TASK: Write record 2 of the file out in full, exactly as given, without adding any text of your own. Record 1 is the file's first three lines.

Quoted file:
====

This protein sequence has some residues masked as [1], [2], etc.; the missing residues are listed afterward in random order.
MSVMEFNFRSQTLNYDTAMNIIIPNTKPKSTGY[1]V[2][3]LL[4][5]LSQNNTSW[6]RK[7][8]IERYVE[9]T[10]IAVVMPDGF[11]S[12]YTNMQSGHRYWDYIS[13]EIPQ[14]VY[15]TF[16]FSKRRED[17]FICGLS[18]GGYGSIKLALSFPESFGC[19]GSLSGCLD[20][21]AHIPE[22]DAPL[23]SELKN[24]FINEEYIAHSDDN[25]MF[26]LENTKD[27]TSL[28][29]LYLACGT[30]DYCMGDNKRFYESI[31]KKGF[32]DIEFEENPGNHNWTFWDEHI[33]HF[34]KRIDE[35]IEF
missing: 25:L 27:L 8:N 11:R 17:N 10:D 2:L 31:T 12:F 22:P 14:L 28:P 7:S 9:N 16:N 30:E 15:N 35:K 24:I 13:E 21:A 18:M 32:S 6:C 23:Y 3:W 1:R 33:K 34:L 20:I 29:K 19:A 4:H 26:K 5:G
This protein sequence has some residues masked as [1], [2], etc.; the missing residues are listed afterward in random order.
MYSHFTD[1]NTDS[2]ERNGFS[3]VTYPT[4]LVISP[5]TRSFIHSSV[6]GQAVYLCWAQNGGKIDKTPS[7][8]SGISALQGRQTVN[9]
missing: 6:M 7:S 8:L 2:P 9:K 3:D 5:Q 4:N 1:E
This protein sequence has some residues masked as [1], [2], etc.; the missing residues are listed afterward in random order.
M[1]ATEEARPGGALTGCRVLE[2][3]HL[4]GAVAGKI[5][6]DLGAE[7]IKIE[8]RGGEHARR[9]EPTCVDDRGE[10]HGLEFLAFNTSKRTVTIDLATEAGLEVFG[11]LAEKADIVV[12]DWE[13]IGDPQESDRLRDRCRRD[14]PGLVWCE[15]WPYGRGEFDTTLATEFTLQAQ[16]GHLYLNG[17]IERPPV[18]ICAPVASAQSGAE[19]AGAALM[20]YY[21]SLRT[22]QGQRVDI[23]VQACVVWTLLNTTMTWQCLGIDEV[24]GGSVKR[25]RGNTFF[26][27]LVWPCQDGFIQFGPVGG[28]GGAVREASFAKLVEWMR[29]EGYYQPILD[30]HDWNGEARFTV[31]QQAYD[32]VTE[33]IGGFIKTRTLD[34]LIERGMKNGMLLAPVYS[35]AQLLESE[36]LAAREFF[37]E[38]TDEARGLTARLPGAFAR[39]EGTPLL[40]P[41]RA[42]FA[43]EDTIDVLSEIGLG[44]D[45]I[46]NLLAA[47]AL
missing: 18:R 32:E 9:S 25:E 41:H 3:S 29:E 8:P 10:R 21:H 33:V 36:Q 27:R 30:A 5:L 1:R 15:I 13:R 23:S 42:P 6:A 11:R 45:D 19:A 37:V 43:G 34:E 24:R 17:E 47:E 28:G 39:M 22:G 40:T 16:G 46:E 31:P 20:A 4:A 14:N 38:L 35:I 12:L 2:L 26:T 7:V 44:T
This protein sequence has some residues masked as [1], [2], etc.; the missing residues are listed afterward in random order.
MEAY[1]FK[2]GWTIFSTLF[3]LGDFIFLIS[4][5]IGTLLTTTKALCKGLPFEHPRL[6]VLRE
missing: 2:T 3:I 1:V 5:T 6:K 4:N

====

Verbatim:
This protein sequence has some residues masked as [1], [2], etc.; the missing residues are listed afterward in random order.
MYSHFTD[1]NTDS[2]ERNGFS[3]VTYPT[4]LVISP[5]TRSFIHSSV[6]GQAVYLCWAQNGGKIDKTPS[7][8]SGISALQGRQTVN[9]
missing: 6:M 7:S 8:L 2:P 9:K 3:D 5:Q 4:N 1:E